fascist dogs
Totalitarian, fascist regimes love to try to imtimidate a cowed population with dogs, don't they?Individual Heroism and Inventiveness.When it became evident that large numbers of Danish Jews were escaping to Sweden by boats, the Germans used police dogs to sniff out human cargo aboard the ships. To overcome this Danish scientist in Malmo concocted a powder made up of dried human blood and cocaine, which dusted on the decks of the ships, completely deadened the dogs' sense of smell. In addition, small amounts of the powder were placed in carefully folded handkerchiefs, which were distributed to the key Danish Seamen. When the Germans came aboard the ships with their dogs, the seamen pretending to blow their noses with their handkerchiefs, would let the powder fall to he decks in the vicinity of the dogs. The Germans never found out why their highly trained police dogs were completely ineffective.
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Comment #1 posted by FoM on April 05, 2005 at 19:46:39 PT

News About Texas MMJ Bill from
Medical Marijuana Bill In Legislature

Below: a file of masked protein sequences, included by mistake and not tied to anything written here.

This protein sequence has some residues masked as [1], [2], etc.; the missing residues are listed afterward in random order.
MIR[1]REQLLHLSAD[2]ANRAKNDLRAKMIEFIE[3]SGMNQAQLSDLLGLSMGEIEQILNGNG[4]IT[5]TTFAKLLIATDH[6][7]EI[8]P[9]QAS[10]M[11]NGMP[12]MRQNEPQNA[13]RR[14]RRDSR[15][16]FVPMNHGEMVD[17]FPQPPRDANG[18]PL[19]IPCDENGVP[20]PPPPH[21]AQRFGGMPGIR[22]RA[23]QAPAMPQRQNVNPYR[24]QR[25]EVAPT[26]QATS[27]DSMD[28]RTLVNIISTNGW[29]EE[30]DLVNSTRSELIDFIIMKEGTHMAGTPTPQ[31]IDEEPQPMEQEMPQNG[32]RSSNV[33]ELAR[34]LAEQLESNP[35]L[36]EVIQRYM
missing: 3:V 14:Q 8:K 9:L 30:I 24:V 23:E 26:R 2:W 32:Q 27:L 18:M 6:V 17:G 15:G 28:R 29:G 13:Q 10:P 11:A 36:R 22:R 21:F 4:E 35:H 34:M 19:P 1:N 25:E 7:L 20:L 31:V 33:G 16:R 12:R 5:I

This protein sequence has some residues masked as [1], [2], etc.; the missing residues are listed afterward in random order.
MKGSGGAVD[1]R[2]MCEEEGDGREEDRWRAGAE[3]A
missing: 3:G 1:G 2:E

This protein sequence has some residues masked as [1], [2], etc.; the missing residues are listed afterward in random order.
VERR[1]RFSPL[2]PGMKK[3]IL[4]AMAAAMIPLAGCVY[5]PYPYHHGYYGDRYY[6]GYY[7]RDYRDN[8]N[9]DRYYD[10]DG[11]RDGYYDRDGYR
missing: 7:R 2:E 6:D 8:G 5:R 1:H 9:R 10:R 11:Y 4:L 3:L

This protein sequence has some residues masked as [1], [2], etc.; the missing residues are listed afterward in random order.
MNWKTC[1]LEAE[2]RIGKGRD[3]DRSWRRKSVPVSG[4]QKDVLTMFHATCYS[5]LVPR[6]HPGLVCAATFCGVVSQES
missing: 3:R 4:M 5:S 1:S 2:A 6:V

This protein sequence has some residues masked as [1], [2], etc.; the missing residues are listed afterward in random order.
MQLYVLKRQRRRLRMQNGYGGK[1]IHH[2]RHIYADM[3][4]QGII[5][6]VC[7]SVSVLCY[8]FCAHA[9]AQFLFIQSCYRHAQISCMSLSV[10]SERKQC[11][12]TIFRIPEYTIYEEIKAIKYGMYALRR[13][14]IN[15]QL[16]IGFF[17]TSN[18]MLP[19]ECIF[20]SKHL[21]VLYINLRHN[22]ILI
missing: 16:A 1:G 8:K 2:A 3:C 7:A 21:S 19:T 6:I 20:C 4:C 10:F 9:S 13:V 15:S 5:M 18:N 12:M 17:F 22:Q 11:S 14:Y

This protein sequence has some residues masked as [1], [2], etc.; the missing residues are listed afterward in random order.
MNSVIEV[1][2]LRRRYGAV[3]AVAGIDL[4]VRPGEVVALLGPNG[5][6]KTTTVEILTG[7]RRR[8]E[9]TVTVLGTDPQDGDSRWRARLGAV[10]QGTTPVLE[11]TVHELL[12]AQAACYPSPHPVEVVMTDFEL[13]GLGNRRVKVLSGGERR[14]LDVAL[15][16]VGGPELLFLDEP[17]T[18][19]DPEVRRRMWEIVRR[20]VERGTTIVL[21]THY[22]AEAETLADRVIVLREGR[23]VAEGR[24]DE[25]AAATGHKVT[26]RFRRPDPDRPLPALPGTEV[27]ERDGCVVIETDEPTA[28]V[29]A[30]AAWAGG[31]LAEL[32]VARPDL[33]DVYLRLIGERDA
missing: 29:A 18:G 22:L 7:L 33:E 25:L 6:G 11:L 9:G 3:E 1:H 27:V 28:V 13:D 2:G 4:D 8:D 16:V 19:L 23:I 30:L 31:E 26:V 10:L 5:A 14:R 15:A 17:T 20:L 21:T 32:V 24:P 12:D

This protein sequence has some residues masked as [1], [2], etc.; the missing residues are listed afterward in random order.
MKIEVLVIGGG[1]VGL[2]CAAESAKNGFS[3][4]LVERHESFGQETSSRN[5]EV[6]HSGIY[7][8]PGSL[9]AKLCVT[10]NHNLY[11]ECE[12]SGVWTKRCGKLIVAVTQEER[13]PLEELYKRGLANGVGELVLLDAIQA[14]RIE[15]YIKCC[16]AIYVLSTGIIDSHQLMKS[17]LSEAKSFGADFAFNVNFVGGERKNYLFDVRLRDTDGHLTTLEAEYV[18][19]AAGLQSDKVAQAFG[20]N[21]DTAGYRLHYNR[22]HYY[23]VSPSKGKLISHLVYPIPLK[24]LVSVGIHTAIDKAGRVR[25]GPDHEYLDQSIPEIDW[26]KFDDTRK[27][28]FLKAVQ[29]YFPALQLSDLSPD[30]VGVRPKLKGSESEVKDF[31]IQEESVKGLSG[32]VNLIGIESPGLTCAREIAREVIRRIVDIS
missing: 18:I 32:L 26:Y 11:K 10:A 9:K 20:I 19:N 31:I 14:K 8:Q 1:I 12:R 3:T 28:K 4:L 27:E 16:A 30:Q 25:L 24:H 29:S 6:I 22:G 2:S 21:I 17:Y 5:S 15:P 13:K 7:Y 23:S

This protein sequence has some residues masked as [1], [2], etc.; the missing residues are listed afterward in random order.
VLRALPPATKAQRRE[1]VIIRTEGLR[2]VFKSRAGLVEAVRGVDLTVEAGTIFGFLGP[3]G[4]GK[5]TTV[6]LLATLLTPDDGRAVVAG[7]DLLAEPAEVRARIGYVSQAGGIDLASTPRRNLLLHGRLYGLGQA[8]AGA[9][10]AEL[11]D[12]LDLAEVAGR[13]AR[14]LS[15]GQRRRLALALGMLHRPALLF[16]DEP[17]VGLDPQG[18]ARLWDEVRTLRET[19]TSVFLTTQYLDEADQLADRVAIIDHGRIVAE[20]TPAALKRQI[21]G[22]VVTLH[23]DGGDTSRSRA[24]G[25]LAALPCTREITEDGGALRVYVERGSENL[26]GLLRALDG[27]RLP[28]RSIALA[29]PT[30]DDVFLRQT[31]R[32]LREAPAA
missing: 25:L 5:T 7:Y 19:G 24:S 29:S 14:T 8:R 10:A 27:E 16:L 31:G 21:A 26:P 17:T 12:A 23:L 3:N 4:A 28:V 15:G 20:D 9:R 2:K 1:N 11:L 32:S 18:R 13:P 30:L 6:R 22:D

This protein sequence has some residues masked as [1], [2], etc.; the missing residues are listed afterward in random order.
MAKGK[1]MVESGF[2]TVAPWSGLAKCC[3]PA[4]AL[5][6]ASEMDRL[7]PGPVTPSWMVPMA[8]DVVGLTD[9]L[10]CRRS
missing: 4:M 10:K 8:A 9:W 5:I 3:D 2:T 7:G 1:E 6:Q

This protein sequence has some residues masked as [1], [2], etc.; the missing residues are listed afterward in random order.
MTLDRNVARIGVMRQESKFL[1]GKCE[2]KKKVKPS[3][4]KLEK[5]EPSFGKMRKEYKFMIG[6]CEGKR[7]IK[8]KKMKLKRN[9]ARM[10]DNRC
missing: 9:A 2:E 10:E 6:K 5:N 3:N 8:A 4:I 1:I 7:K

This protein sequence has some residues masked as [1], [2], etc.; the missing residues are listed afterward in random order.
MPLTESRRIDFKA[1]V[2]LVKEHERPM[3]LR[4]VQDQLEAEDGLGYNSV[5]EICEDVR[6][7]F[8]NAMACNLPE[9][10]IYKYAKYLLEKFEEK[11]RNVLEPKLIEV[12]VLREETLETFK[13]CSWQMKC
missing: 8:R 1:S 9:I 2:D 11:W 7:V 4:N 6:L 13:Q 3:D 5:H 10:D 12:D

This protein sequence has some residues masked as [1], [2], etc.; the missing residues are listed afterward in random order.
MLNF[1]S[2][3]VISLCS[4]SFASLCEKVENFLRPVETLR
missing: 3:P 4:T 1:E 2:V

April 5, 2005It's a subject that can be a political taboo. Using medical reasons as a legal defense for having marijuana got its first hearing in the Texas Legislative session.There was a House committee hearing on it Tuesday. Supporters say all they want is medical use of marijuana to be a valid defense in court if someone's arrested for possession.Steve "I went to sniper school in 1993, went to Ranger school in 1991"News 36 is hiding his identity, but around Steve's apartment in Austin you signs of high level discipline."I spent 11 years in the military travelling all over the world. I was a jump master, Ranger, sniper," "Steve" said.He also worked undercover narcotics. So it's ironic a man who has a marijuana eradication patch, would now own a bong.He says he uses pot because of cyclic vomiting syndrome that once dropped his weight to 98 pounds."Vomiting in cycles from 10, 15, to 20 times an hour, non stop for 13 days," "Steve" said, "Marijuana doesn't alleviate the symptoms or completely circumvent the problems that I have, but it gives me a sense of relief I can't find in any other way."At a committee hearing, there was a litany of testimony from people who've used marijuana to lessen pain and spasms or increase appetite from sickness.They want a law allowing medical use to be a court defense if someone's arrested with pot."It does not legalize anything. It creates an affirmative defense to let the jury decide if this is a legitimate medicinal use of medicinal marijuana," bill sponsor State Rep. Elliott Naishtat said.There are critics.Governor Rick Perry doesn't support the bill. His office says the bill would encourage illicit drug use, and the state needs to focus on curbing that."I'm not a criminal. I'm not. I'm somebody that wants to live," "Steve" said.Another critic of the bill is the conservative group Texas Eagle Forum. Their president said patients should be given an actual remedy for their condition and that lessening a potential penalty for pot possession is going in the wrong direction.The bill was left pending in the committee.